Definitions of Terms

American Conference of Governmental Industrial Hygienists.
Action Level
The concentration for a specific substance, calculated as an eight (8) hour time-weighted average, that initiates certain required activities such as exposure monitoring and medical surveillance.  Typically, it is one-half that of the PEL for that substance.
Air-Purifying Element
The air-purifying filters, cartridges or canisters used with an Air-Purify Respirator.   These Air-Purify Elements are not suitable for oxygen-deficient atmospheres.
Air-Purifying Respirator
A respirator with an air-purifying filter, cartridge or canister that removes specific air contaminants by passing ambient air through the air-purifying element (29 CFR 1910.134(b)).  This means that the respirator purifies the air as the worker breathes.
American Conference of Governmental Industrial Hygienists (ACGIH)
The voluntary organization of professional industrial hygiene personnel in government or educational institutions.  The ACGIH develops and publishes recommended occupational exposure limits each year, called Threshold Limit Values (TLVs), for hundreds of chemicals, physical agents and biological exposure indices.
American National Standards Institute (ANSI)
A voluntary membership organization that develops consensus standards nationally for a wide variety of devices and procedures.
American National Standards Institute.
Atmosphere-Supplying Respirator
A respirator that supplies the respirator user with breathing air from a source independent of the ambient atmosphere and includes supplied-air respirators (SARs) and self-contained breathing apparatus (SCBA) units (29 CFR 1910.134(b)).  This means that the respirator supplies a worker clean air from an uncontaminated source.
Ceiling, as defined by the ACGIH.  (see Ceiling)
Canister or Cartridge
A container with a filter, sorbent, catalyst, or combination of these items that removes specific contaminants from the air passed through the container (29 CFR 1910.134(b)).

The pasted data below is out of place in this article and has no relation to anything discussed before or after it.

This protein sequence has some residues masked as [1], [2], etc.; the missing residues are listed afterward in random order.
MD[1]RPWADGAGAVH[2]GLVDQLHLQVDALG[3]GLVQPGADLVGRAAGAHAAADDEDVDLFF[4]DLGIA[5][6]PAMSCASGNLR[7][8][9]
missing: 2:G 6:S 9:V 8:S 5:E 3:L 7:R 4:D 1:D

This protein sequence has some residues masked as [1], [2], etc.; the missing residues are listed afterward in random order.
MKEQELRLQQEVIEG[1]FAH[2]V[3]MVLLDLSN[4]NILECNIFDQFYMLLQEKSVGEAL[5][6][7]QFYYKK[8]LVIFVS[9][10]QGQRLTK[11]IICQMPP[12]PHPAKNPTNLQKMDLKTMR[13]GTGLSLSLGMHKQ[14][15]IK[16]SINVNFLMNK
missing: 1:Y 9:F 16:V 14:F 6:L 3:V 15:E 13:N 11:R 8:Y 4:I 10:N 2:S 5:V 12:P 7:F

Ceiling (C or TLV-C)
The maximum concentration of a contaminant that should not be exceeded, even for an instant.
Federal Code of Regulations
Demand Respirator
An atmosphere-supplying respirator that admits breathing air to the face piece only when a negative pressure is created inside the face piece by inhalation (29 CFR 1910.134(b)).
Dew Point
The temperature at which the air is saturated with moisture.
Emergency Situation
Any occurrence such as, but not limited to, equipment failure, rupture of containers, or failure of control equipment that may or does result in an uncontrolled significant release of an airborne contaminant (29 CFR 1910.134(b)).
An individual employed at KUSD who may be exposed to hazardous materials in the course of his or her work duties.
Employee Exposure
Exposure to a concentration of an airborne contaminant that would occur if the employee were not using respiratory protection (29 CFR 1910.134(b)).
End-Of-Service-Life Indicator (ESLI)
A system that warns the respirator user of the approach of the end of adequate respiratory protection; for example, that the sorbent is approaching saturation or is no longer effective (29 CFR 1910.134(b)).
Escape-Only Respirator
A respirator intended to be used only for emergency exit (29 CFR 1910.134(b)).
Filter or Air-Purifying Element
A component used in respirators to remove solid or liquid aerosols from the inspired air (29 CFR 1910.134(b)).
Filtering Face piece (Dust Mask)
A negative pressure particulate respirator with a filter as an integral part of the face piece or with the entire face piece composed of the filter medium (29 CFR 1910.134(b)).   Sometime, this mask is referred to as a "Paper Mask."
Fit Factor
A quantitative estimate of the fit of a particular respirator to a specific individual.   It typically estimates the ratio of the concentration of a substance in ambient air to its concentration inside the respirator when worn (29 CFR 1910.134(b)).
Fit Test
The use of a protocol to qualitatively or quantitatively evaluate the fit of a respirator on an individual.  (See also Qualitative Fit Test QLFT and Quantitative Fit Test QNFT   (29 CFR 1910.134(b)).  A Fit Test is performed annually, and is not to be confused with the positive and negative User Seal Check that is performed every time the mask is donned.